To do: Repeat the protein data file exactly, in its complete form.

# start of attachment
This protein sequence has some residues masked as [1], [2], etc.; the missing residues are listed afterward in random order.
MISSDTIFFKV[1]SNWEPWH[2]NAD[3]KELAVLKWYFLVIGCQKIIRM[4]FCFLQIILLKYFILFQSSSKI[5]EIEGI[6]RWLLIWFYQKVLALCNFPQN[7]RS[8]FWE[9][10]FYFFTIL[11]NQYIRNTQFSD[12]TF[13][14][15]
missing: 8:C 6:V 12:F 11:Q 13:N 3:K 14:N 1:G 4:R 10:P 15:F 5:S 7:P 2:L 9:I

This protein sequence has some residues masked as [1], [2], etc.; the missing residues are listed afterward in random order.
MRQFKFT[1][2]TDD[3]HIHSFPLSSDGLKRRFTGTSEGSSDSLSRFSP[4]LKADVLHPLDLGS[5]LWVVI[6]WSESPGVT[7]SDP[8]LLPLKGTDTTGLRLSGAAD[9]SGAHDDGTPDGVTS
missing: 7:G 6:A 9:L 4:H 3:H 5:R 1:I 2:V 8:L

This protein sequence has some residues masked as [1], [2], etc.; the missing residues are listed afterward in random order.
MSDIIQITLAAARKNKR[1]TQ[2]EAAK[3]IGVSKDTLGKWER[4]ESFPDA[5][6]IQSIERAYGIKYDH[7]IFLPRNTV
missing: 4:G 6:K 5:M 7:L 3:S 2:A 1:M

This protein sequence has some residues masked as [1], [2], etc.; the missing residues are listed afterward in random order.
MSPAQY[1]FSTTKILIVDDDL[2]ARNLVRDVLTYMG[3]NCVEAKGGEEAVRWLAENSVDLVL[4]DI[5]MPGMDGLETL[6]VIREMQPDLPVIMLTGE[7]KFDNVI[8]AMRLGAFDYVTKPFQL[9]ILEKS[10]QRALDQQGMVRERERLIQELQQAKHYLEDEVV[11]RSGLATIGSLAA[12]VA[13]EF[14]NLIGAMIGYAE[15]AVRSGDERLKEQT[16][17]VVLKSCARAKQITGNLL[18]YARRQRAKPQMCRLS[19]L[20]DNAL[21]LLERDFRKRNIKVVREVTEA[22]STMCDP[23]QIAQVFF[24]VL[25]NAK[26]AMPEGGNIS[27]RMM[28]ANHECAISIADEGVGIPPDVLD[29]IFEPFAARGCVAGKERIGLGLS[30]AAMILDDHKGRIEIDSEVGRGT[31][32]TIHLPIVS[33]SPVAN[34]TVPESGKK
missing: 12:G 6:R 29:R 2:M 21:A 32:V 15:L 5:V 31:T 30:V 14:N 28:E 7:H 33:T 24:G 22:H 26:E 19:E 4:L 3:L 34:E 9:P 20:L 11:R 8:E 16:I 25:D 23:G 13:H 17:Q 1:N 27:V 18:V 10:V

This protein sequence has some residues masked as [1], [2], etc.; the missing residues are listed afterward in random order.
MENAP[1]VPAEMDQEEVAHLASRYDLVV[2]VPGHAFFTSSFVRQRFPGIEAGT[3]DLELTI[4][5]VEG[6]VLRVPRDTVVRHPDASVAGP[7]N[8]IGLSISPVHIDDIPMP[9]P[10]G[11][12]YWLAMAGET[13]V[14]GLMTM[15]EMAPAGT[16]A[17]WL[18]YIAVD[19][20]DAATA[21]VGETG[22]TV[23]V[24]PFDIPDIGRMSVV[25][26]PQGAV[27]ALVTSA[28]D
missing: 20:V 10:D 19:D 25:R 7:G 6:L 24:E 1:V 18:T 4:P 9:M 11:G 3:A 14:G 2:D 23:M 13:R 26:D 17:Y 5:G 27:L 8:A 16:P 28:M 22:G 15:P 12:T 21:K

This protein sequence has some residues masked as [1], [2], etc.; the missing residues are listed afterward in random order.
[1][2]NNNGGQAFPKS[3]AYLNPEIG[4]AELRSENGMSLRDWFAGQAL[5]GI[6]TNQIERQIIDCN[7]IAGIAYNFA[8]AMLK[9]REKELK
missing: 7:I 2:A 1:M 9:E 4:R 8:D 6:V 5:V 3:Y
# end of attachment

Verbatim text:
This protein sequence has some residues masked as [1], [2], etc.; the missing residues are listed afterward in random order.
MISSDTIFFKV[1]SNWEPWH[2]NAD[3]KELAVLKWYFLVIGCQKIIRM[4]FCFLQIILLKYFILFQSSSKI[5]EIEGI[6]RWLLIWFYQKVLALCNFPQN[7]RS[8]FWE[9][10]FYFFTIL[11]NQYIRNTQFSD[12]TF[13][14][15]
missing: 8:C 6:V 12:F 11:Q 13:N 3:K 14:N 1:G 4:R 10:P 15:F 5:S 7:P 2:L 9:I

This protein sequence has some residues masked as [1], [2], etc.; the missing residues are listed afterward in random order.
MRQFKFT[1][2]TDD[3]HIHSFPLSSDGLKRRFTGTSEGSSDSLSRFSP[4]LKADVLHPLDLGS[5]LWVVI[6]WSESPGVT[7]SDP[8]LLPLKGTDTTGLRLSGAAD[9]SGAHDDGTPDGVTS
missing: 7:G 6:A 9:L 4:H 3:H 5:R 1:I 2:V 8:L

This protein sequence has some residues masked as [1], [2], etc.; the missing residues are listed afterward in random order.
MSDIIQITLAAARKNKR[1]TQ[2]EAAK[3]IGVSKDTLGKWER[4]ESFPDA[5][6]IQSIERAYGIKYDH[7]IFLPRNTV
missing: 4:G 6:K 5:M 7:L 3:S 2:A 1:M

This protein sequence has some residues masked as [1], [2], etc.; the missing residues are listed afterward in random order.
MSPAQY[1]FSTTKILIVDDDL[2]ARNLVRDVLTYMG[3]NCVEAKGGEEAVRWLAENSVDLVL[4]DI[5]MPGMDGLETL[6]VIREMQPDLPVIMLTGE[7]KFDNVI[8]AMRLGAFDYVTKPFQL[9]ILEKS[10]QRALDQQGMVRERERLIQELQQAKHYLEDEVV[11]RSGLATIGSLAA[12]VA[13]EF[14]NLIGAMIGYAE[15]AVRSGDERLKEQT[16][17]VVLKSCARAKQITGNLL[18]YARRQRAKPQMCRLS[19]L[20]DNAL[21]LLERDFRKRNIKVVREVTEA[22]STMCDP[23]QIAQVFF[24]VL[25]NAK[26]AMPEGGNIS[27]RMM[28]ANHECAISIADEGVGIPPDVLD[29]IFEPFAARGCVAGKERIGLGLS[30]AAMILDDHKGRIEIDSEVGRGT[31][32]TIHLPIVS[33]SPVAN[34]TVPESGKK
missing: 12:G 6:R 29:R 2:M 21:A 32:V 15:L 5:V 31:T 30:V 14:N 28:E 7:H 33:T 24:G 22:H 26:E 19:E 4:L 3:L 34:E 9:P 20:L 11:R 8:E 16:I 25:D 23:G 13:H 17:Q 1:N 27:V 18:V 10:V

This protein sequence has some residues masked as [1], [2], etc.; the missing residues are listed afterward in random order.
MENAP[1]VPAEMDQEEVAHLASRYDLVV[2]VPGHAFFTSSFVRQRFPGIEAGT[3]DLELTI[4][5]VEG[6]VLRVPRDTVVRHPDASVAGP[7]N[8]IGLSISPVHIDDIPMP[9]P[10]G[11][12]YWLAMAGET[13]V[14]GLMTM[15]EMAPAGT[16]A[17]WL[18]YIAVD[19][20]DAATA[21]VGETG[22]TV[23]V[24]PFDIPDIGRMSVV[25][26]PQGAV[27]ALVTSA[28]D
missing: 20:V 10:D 19:D 25:R 7:G 6:L 24:E 1:V 18:T 4:P 9:M 11:G 3:A 14:G 2:D 23:M 13:R 26:D 17:Y 5:G 27:L 8:A 16:P 28:M 22:G 15:P 12:T 21:K

This protein sequence has some residues masked as [1], [2], etc.; the missing residues are listed afterward in random order.
[1][2]NNNGGQAFPKS[3]AYLNPEIG[4]AELRSENGMSLRDWFAGQAL[5]GI[6]TNQIERQIIDCN[7]IAGIAYNFA[8]AMLK[9]REKELK
missing: 7:I 2:A 1:M 9:E 4:R 8:D 6:V 5:V 3:Y